What's Right with the US Economy: The Secret Behind the New Economy Isn't Information Technology but Old-Fashioned Competition and Managerial Innovation

By Lewis, William W.; Palmade, Vincent et al. | The McKinsey Quarterly, Winter 2002 | Go to article overview

What's Right with the US Economy: The Secret Behind the New Economy Isn't Information Technology but Old-Fashioned Competition and Managerial Innovation


Lewis, William W., Palmade, Vincent, Regout, Baudouin, Webb, Allen P., The McKinsey Quarterly


As companies attempt to cope with an economic downturn and the United States fights a war on terrorism, many wonder whether the long-term health of the US economy will be undermined. The answer depends on what happens to the productivity growth rate--the main determinant of how fast the economy can grow. At issue is whether the near doubling of US productivity growth rates during the late 1990s, from 1.4 percent (1972-95) to 2.5 percent (1995-2000), can continue.

Our yearlong research (1) indicates that many of the product, service, and process innovations underlying the productivity acceleration of the late 1990s will continue to generate productivity growth rates above the 1972-95 trend for the next several years, although probably not as high as those of 1995 to 1999. Higher productivity, in turn, will boost economic growth.

Surprisingly, the primary source of the productivity gains of 1995 to 1999 was not increased demand resulting from the stock market bubble, as some economists have claimed. Nor was information technology the source, though companies accelerated the pace of their IT investments during those years. (2) Rather, managerial and technological innovations in only six highly competitive industries-wholesale trade, retail trade, securities, semiconductors, computer manufacturing, and telecommunications-were the most important causes (Exhibit 1). (3) The other 70 percent of the economy contributed a mix of small productivity gains and losses that offset each other. In addition, cyclical demand factors were important in some parts of the economy.

It is not unusual, we found, for only a small number of sectors to experience a productivity jump during any four-year period. But in the late 1990s, these six sectors, departing from the norm, either enjoyed extremely large leaps in productivity (for instance, semiconductors and computer manufacturing) or accounted for a large share of employment (retail and wholesale).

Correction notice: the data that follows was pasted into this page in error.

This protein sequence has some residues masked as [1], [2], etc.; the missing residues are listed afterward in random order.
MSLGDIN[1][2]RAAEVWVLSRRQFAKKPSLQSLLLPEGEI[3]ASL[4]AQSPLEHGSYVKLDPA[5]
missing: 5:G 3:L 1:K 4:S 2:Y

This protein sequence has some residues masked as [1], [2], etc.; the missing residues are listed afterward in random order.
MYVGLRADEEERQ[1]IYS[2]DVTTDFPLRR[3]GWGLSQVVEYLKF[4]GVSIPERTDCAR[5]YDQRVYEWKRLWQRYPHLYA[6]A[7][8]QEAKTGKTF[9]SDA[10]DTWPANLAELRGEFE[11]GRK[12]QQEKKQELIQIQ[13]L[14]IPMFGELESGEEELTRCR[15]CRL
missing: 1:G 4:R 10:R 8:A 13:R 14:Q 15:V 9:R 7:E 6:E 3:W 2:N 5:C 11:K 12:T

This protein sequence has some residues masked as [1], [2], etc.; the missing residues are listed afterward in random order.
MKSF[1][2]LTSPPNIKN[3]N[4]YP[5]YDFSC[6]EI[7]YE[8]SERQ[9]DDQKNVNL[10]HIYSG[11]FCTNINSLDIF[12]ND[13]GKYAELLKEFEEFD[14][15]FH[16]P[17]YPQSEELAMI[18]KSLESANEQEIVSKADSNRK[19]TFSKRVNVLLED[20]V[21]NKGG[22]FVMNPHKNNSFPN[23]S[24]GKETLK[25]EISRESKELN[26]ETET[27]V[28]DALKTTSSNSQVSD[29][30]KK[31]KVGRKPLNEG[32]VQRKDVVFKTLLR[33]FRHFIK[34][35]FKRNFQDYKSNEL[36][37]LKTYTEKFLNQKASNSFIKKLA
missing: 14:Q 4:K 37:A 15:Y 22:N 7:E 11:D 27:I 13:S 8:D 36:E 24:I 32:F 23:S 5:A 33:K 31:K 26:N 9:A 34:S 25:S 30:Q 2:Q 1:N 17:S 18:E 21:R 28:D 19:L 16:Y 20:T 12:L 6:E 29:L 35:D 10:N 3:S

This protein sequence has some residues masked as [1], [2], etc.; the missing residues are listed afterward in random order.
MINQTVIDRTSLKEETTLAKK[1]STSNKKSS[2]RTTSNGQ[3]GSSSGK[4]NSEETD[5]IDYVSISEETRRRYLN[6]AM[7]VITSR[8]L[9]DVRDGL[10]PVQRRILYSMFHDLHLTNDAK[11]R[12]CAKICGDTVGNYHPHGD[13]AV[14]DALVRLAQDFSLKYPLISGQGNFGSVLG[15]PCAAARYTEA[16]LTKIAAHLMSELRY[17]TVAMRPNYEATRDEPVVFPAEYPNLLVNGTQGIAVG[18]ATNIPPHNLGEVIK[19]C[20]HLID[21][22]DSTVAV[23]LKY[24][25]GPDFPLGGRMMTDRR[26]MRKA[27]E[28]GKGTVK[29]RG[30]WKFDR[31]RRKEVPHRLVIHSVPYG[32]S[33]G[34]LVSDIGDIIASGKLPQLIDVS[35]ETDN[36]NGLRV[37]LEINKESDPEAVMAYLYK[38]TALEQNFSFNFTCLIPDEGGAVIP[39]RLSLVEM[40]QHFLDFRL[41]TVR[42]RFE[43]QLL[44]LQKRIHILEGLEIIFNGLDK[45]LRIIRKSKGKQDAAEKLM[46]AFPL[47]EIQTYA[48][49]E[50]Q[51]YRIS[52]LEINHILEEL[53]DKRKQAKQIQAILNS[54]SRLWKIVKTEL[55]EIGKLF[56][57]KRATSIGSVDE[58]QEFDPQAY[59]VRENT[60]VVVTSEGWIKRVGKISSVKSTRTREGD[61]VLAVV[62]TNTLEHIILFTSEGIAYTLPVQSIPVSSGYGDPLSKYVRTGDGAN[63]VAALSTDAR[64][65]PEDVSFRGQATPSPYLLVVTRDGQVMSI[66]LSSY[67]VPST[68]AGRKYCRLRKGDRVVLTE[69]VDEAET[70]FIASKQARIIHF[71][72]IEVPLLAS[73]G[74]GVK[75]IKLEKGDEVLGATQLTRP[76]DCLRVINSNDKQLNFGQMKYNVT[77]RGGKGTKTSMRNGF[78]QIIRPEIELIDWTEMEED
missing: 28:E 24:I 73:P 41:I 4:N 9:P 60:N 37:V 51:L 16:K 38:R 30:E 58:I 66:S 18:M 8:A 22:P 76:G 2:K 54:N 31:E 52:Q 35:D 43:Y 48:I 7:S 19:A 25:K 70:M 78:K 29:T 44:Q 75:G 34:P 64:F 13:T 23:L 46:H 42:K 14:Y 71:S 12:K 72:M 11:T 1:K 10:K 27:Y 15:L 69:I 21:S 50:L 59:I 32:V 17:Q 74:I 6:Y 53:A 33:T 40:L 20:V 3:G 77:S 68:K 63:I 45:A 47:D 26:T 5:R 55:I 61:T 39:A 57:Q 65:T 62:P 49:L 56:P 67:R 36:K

At the national level, the relationship between IT spending and productivity is unclear. Many sectors other than the six jumping ones increased their pace of IT investment but experienced stagnant or even slower productivity growth (Exhibit 2). We found an inconclusive correlation between the acceleration of IT investments and changes in productivity growth. In fact, taken as a group, the other 53 economic sectors had almost no productivity growth.

The challenge, then, was to understand what caused the productivity acceleration in the six key sectors. We did a detailed study of these sectors, as well as three others that invested heavily in IT but failed to boost productivity--hotels, long-distance data telephony, and retail banking.

Explaining the 1995 productivity acceleration

Within the six jumping sectors, the most important cause of the productivity acceleration after 1995 was fundamental changes in the way companies deliver products and services. Sometimes these innovations were aided by technology (whether new or old), sometimes not. In all six sectors, high or increasing competitive intensity was essential to the spread of innovation, and in two sectors, regulatory changes played an important role in raising that intensity. Cyclical demand factors and a shift in consumer purchasing patterns toward higher-value goods were important in explaining the acceleration of productivity in retail, wholesale, and securities.

Structural factors: Competition and innovation

The bulk of the acceleration in productivity after 1995 can be traced to managerial and technological innovations that improved the basic operations of companies. These innovations were structural and are likely to persist. Sometimes, the catalyst was a dominant player with a superior business model; other times, it was managers using new technology to redesign core operations.

In general-merchandise retailing, productivity growth more than tripled after 1995 because competitors started more rapidly adopting Wal-Mart's innovations--including the large-scale ("big-box") format, "everyday low prices," economies of scale in warehouse logistics and purchasing, and electronic data interchange (EDI) with suppliers (see "Retail: The Wal-Mart effect," on page 40). …

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